Carl Hashimoto, professor and director of graduate studies of Cell Biology, joined the Graduate School as assistant dean on September 1.
In that capacity, he will help implement the initiative to improve graduate education and work with the Gruber Foundation at Yale, a program dedicated to the advancement of science and support of young scientists. The Gruber Foundation’s Science Fellowship Program, which Hashimoto will help administer, provides $2.5 million to support approximately 50 graduate fellowships each year.
“I am grateful to Dean Pollard for this opportunity to be involved in this important initiative to strengthen graduate education at Yale. For me the most rewarding part of being a professor and DGS is working with students and on their behalf, so I very much look forward to doing that on a much broader scale in this new role as assistant dean.”
Hashimoto was born in South Korea and grew up in San Francisco, California, earning his undergraduate degree in biochemistry from UC Berkeley. As a graduate student at Yale, he conducted his doctoral research in the lab of Joan Steitz, Sterling Professor of Molecular Biophysics and Biochemistry. Following his graduation from Yale, Hashimoto performed postdoctoral work at UC Berkeley and joined the Yale faculty in 1991.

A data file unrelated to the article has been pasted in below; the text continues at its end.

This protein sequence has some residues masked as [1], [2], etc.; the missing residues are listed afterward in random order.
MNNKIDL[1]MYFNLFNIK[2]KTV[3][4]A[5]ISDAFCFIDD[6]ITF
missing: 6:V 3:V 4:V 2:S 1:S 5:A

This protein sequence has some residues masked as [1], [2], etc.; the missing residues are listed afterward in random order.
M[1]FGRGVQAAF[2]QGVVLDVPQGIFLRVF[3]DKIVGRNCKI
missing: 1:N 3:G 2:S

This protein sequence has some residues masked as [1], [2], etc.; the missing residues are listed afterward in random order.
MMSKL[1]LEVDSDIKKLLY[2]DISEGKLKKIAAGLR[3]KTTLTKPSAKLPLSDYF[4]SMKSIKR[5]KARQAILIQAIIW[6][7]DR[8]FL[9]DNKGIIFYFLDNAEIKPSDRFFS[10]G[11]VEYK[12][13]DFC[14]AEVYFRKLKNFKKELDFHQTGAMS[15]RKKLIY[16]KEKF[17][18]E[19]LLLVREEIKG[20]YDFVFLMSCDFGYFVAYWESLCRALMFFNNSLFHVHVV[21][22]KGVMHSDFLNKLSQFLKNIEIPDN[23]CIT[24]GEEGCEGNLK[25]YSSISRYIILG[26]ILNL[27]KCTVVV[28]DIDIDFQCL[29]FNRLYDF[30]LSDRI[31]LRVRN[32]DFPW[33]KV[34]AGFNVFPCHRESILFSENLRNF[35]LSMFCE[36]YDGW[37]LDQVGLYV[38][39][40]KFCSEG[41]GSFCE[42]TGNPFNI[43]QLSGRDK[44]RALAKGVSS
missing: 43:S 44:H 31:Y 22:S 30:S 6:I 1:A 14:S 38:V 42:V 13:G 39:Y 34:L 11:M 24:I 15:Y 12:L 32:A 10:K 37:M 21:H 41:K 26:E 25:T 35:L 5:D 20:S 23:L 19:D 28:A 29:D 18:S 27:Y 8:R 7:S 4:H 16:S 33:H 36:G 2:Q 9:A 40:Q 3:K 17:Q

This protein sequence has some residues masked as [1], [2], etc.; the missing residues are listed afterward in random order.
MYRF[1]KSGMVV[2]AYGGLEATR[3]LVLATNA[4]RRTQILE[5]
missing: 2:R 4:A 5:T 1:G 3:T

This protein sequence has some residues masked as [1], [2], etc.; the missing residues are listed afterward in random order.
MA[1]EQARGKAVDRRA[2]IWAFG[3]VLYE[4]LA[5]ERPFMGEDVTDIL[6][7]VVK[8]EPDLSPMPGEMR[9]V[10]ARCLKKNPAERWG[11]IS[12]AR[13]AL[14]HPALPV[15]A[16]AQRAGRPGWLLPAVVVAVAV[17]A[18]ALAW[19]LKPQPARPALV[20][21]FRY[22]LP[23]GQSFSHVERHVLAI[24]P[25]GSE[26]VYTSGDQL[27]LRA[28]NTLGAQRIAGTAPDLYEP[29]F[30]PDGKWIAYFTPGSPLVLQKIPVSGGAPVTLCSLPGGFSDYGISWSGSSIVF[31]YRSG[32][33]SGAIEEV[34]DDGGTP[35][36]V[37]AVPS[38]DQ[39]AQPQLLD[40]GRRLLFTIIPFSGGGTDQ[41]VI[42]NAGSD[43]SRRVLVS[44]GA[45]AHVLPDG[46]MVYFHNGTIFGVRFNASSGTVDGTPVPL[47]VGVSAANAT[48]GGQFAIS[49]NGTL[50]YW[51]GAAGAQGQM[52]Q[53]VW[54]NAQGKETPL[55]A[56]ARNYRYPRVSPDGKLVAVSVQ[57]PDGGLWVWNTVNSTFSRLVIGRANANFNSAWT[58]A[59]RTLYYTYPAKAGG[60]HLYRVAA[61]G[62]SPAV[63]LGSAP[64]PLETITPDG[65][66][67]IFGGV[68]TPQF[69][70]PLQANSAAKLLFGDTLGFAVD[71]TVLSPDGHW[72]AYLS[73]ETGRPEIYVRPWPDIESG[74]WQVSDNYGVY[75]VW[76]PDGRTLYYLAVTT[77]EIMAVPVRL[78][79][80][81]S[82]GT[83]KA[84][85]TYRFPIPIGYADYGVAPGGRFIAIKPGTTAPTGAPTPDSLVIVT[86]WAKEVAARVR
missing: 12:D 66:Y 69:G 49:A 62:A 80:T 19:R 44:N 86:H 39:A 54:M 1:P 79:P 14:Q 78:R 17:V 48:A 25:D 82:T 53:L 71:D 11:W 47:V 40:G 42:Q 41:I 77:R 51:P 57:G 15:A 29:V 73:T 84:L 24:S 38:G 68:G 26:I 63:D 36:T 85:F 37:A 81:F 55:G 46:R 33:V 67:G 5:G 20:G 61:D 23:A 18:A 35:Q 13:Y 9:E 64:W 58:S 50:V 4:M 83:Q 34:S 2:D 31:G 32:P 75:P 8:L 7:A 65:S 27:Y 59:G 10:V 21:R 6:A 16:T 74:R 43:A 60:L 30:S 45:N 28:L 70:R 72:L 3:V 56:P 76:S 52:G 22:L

Hashimoto’s laboratory investigates cellular and developmental processes that are regulated by proteolysis. Proteolysis drives a wide range of biological processes — from the cell cycle to embryonic patterning — and is thought to mediate complex brain functions such as learning and memory. Dysfunction in proteolysis is associated with many human disorders, including cancer and dementia. Hashimoto was a recipient of the Established Investigator Award from he American Heart Association as well as a Junior Faculty Research Award from the American Cancer Society.
The new dean’s fondest memory of life as a graduate student was meeting his future wife, Sandra Wolin, while working in the same lab. Wolin is now professor and vice-chair of Cell Biology and professor of molecular biophysics and biochemistry. They currently live in the adjoining town of Woodbridge with their 15-year-old son, Jeremy Wolin, who attends Amity Regional High School and the Educational Center for the Arts in New Haven. Hashimoto is an ardent reader of short stories and novels and enjoys the visual arts in all their varied forms (including his son’s latest works).